Neuroscience For Dummies
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The axon is the device by which a neuron sends signals to muscles, glands, or other neurons. Axons are cablelike structures that have two functions: communicating action potentials from the cell body to the axon terminal and, at the axon terminal, releasing a neurotransmitter that binds to a membrane receptor on the postsynaptic cell and opens an excitatory or inhibitory ion channel.

To reach their postsynaptic targets, axons manage to grow long distances (a meter or more) and find those targets. Not only do axons grow long distances, but they are also able to find multiple targets in multiple brain areas and, at each target region, branch into the appropriate number of axon terminals and make contact at the right dendritic locations of the appropriate cells.

Sending a message from your head to your toe involves a two-axon link. An upper motor neuron in your primary motor cortex sends its axon down the spinal cord to synapse on a lower motor neuron that controls a muscle in your toe. That motor neuron in the spinal cord sends its axon down your leg, foot, and to your toe. The entire length of your body is traversed by two cells.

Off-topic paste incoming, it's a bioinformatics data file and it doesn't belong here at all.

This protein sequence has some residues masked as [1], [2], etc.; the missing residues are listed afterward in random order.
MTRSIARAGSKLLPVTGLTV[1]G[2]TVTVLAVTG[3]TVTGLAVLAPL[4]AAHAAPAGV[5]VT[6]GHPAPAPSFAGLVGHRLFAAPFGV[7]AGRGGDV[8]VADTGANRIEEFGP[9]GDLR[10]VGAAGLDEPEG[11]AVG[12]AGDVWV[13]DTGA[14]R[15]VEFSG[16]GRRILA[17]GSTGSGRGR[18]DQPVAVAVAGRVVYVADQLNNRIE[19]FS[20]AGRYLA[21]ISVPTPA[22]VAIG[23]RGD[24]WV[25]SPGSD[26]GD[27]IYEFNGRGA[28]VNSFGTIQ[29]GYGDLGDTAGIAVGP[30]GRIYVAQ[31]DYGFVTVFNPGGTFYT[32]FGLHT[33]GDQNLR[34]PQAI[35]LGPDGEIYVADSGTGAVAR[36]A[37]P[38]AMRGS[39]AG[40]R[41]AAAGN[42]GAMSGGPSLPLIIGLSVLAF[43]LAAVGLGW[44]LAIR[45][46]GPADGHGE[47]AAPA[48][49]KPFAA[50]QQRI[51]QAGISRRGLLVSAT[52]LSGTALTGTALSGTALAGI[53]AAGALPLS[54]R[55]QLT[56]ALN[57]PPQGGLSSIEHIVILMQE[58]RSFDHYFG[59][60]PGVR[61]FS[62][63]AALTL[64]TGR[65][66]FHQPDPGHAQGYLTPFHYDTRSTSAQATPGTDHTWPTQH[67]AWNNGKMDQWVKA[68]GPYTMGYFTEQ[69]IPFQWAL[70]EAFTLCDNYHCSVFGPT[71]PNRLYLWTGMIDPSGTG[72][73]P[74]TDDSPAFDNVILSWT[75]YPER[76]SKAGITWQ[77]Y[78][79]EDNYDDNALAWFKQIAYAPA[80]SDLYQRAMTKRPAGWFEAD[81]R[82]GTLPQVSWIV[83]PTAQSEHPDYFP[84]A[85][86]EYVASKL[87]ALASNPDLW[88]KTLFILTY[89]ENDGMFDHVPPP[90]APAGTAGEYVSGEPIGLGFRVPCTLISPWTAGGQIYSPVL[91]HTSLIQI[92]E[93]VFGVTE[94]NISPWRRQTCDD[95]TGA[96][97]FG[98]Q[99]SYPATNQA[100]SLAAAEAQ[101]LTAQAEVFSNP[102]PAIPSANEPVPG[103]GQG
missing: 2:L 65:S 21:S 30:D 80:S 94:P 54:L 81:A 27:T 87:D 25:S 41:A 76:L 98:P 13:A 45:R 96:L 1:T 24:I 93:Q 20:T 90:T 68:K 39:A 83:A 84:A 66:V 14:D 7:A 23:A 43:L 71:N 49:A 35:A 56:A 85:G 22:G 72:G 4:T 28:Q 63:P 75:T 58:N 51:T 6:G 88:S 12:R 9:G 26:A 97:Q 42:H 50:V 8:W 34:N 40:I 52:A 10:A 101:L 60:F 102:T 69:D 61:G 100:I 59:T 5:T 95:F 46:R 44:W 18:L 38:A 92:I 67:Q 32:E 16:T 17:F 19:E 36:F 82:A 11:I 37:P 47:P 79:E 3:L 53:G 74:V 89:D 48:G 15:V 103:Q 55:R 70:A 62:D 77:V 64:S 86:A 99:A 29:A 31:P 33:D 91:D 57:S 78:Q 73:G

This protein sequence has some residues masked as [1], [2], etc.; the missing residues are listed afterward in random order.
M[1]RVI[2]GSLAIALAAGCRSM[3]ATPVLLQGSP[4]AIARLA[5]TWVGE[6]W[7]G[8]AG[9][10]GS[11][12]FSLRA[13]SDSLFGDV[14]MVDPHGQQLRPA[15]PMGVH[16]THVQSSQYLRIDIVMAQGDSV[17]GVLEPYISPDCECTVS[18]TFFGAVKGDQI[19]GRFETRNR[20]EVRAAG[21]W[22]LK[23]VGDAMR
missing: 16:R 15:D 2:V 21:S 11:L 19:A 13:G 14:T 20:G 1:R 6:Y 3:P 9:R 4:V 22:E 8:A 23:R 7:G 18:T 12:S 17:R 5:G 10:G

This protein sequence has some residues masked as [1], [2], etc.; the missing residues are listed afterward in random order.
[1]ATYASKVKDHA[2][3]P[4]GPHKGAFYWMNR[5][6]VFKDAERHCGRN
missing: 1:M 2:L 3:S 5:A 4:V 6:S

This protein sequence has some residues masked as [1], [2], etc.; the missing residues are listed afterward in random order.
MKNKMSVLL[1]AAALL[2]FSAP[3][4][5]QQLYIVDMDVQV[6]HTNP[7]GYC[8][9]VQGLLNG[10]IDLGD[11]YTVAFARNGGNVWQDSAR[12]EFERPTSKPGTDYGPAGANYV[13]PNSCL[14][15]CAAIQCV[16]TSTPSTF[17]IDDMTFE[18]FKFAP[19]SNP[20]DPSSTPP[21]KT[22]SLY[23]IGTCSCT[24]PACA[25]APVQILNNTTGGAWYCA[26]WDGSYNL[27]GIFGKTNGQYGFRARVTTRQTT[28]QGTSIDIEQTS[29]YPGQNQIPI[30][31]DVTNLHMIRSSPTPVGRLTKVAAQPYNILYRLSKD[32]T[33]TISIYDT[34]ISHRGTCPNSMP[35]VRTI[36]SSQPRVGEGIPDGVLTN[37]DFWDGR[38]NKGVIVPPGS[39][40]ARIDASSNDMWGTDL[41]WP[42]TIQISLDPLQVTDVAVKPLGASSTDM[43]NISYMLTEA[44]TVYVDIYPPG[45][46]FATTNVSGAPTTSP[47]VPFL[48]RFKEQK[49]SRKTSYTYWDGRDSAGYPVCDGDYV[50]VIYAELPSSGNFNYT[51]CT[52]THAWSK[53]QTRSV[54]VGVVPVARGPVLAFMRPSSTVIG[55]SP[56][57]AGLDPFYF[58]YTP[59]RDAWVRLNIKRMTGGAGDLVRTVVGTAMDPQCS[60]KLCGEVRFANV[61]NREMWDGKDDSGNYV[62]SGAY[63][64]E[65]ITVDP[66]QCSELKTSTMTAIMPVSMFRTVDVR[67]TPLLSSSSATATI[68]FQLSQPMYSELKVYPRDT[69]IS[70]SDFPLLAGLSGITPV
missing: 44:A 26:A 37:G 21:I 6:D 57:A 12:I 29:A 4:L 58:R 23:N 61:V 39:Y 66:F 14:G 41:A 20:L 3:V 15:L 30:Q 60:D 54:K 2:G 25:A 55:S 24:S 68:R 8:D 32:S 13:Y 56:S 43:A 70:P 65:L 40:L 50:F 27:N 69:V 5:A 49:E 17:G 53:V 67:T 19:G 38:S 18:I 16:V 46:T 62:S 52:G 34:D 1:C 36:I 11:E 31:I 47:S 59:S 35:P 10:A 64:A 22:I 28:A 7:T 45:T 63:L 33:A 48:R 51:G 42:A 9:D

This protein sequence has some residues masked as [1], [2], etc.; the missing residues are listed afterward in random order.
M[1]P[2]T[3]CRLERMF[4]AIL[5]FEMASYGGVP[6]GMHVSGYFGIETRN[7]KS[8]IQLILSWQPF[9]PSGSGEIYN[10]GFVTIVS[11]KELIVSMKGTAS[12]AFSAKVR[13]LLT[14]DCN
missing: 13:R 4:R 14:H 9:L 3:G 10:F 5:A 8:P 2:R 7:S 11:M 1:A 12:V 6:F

Axons are marvelous devices for conducting action potentials from a cell body to an axon terminal that may be more than a meter away. How quickly the action potential travels is roughly proportional to the diameter of the axon. Very fine axons may conduct action potentials at a rate of a few meters per second; larger caliber axons can conduct action potentials more quickly.

Making axons large for fast conduction works well in invertebrates, which have a small numbers of neurons, relatively speaking. Natural selection has produced some very large-caliber axons in some invertebrates where high speed is needed. The most famous example is the squid giant axon, which can be as much as one millimeter in diameter, big enough to see with the naked eye! The squid giant axon mediates the escape reflex by activating the siphon jet.

This squid giant axon is so large that early electrophysiologists studying the action potential used them for their studies.

But in vertebrates with hundreds of millions or billions of cells in their nervous systems, axons a millimeter in diameter aren't going to work. The solution? Myelination, which allows small-caliber axons to conduct action potentials very rapidly.

In myelination, certain glial cells wrap many times around almost all the axon, but they leave gaps at regular intervals. These intervals are called the nodes of Ranvier, which is where all the voltage-dependent sodium channels are concentrated.

Myelinated axons conduct axon potentials in such a way that the action potential jumps from node of Ranvier to the next node. This process allows axons only a few micrometers in diameter to conduct action potentials at speeds of up to 100 meters per second.

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Frank Amthor is a professor of psychology at the University of Alabama at Birmingham, where he also holds secondary appointments in the UAB Medical School Department of Neurobiology, the School of Optometry, and the Department of Biomedical Engineering. His research is focused on retinal and central visual processing and neural prostheses.

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